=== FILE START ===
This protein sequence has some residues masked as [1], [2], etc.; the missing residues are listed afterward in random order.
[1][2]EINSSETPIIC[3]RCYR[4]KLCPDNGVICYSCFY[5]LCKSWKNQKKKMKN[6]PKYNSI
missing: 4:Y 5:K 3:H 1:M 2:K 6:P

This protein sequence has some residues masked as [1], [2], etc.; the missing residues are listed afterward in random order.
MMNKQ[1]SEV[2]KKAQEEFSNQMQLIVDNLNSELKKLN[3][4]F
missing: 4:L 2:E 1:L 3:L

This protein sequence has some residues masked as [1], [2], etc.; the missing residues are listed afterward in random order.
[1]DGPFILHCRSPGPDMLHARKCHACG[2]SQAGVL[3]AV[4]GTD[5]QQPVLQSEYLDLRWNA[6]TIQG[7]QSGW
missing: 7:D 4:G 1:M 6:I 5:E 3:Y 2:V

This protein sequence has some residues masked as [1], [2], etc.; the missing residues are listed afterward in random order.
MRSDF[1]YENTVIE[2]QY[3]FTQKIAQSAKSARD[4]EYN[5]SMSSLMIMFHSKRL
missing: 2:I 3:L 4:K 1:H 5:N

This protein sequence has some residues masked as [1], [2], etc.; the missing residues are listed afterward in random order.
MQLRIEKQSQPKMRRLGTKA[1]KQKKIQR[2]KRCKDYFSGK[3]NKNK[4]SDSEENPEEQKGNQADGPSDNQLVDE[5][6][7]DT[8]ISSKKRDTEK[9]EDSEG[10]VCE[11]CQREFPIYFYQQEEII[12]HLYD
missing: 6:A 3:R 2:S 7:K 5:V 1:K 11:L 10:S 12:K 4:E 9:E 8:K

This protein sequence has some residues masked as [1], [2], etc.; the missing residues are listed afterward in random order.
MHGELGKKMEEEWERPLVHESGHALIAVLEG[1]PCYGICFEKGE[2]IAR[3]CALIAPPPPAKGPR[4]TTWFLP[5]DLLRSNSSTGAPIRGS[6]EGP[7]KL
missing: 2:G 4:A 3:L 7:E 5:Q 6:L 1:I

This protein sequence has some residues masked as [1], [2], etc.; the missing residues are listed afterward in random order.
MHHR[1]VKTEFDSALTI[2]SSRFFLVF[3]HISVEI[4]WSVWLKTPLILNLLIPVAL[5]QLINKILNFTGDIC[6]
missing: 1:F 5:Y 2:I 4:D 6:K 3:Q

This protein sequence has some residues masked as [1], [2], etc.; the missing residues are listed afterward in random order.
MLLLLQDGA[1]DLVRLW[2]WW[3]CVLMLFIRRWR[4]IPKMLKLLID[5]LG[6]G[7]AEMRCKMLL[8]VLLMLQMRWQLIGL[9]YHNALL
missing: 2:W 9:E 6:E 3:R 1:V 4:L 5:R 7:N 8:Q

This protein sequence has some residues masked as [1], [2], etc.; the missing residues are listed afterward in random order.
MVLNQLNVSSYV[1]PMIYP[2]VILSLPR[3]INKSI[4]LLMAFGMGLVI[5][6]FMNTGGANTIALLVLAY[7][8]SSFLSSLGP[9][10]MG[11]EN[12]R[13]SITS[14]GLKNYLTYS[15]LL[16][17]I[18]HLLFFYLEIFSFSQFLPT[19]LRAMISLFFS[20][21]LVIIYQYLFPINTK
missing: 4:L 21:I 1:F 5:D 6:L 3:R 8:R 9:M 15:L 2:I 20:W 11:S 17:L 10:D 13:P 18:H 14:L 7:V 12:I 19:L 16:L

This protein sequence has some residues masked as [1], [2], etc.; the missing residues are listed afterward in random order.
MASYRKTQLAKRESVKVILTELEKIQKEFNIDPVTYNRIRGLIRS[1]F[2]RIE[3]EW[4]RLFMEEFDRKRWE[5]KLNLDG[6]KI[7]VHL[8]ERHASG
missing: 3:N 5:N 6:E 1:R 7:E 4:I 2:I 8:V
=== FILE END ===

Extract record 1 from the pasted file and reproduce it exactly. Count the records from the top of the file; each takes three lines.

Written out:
This protein sequence has some residues masked as [1], [2], etc.; the missing residues are listed afterward in random order.
[1][2]EINSSETPIIC[3]RCYR[4]KLCPDNGVICYSCFY[5]LCKSWKNQKKKMKN[6]PKYNSI
missing: 4:Y 5:K 3:H 1:M 2:K 6:P